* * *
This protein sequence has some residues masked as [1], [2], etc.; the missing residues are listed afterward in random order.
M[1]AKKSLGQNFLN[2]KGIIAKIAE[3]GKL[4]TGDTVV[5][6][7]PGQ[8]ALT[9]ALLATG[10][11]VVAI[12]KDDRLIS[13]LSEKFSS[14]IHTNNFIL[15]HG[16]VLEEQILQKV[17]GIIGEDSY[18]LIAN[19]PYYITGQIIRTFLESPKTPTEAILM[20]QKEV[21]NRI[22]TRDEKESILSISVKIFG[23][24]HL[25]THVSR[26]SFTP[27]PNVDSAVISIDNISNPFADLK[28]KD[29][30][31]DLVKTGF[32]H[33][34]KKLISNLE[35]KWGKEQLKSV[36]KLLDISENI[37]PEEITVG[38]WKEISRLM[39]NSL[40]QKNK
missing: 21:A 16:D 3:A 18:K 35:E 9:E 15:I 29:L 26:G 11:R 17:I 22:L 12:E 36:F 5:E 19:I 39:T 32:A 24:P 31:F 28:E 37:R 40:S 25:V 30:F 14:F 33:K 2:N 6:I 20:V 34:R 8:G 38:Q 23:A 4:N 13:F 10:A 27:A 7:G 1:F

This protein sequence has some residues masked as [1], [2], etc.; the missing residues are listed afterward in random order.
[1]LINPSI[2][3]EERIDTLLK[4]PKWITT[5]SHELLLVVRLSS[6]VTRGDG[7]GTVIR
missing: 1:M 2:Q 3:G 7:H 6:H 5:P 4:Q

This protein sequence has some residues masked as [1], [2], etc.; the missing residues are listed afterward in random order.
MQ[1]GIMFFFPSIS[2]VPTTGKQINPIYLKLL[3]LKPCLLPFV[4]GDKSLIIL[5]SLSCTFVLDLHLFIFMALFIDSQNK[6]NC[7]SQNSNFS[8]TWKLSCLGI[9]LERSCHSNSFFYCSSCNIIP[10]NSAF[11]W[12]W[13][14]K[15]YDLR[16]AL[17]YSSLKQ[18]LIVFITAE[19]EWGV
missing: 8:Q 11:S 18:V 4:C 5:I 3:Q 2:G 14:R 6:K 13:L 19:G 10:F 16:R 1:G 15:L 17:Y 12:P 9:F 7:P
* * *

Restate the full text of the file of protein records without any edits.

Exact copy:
This protein sequence has some residues masked as [1], [2], etc.; the missing residues are listed afterward in random order.
M[1]AKKSLGQNFLN[2]KGIIAKIAE[3]GKL[4]TGDTVV[5][6][7]PGQ[8]ALT[9]ALLATG[10][11]VVAI[12]KDDRLIS[13]LSEKFSS[14]IHTNNFIL[15]HG[16]VLEEQILQKV[17]GIIGEDSY[18]LIAN[19]PYYITGQIIRTFLESPKTPTEAILM[20]QKEV[21]NRI[22]TRDEKESILSISVKIFG[23][24]HL[25]THVSR[26]SFTP[27]PNVDSAVISIDNISNPFADLK[28]KD[29][30][31]DLVKTGF[32]H[33][34]KKLISNLE[35]KWGKEQLKSV[36]KLLDISENI[37]PEEITVG[38]WKEISRLM[39]NSL[40]QKNK
missing: 21:A 16:D 3:A 18:K 35:E 9:E 15:I 29:L 26:G 11:R 17:I 22:L 12:E 36:F 5:E 19:I 39:T 32:A 24:P 31:F 28:E 37:R 40:S 25:V 30:F 14:F 33:K 2:N 6:I 20:V 34:R 8:G 38:Q 23:A 4:N 13:F 10:A 27:A 7:G 1:F

This protein sequence has some residues masked as [1], [2], etc.; the missing residues are listed afterward in random order.
[1]LINPSI[2][3]EERIDTLLK[4]PKWITT[5]SHELLLVVRLSS[6]VTRGDG[7]GTVIR
missing: 1:M 2:Q 3:G 7:H 6:H 5:P 4:Q

This protein sequence has some residues masked as [1], [2], etc.; the missing residues are listed afterward in random order.
MQ[1]GIMFFFPSIS[2]VPTTGKQINPIYLKLL[3]LKPCLLPFV[4]GDKSLIIL[5]SLSCTFVLDLHLFIFMALFIDSQNK[6]NC[7]SQNSNFS[8]TWKLSCLGI[9]LERSCHSNSFFYCSSCNIIP[10]NSAF[11]W[12]W[13][14]K[15]YDLR[16]AL[17]YSSLKQ[18]LIVFITAE[19]EWGV
missing: 8:Q 11:S 18:V 4:C 5:I 3:Q 2:G 14:R 6:K 13:L 19:G 10:F 16:R 1:G 15:L 17:Y 12:P 9:F 7:P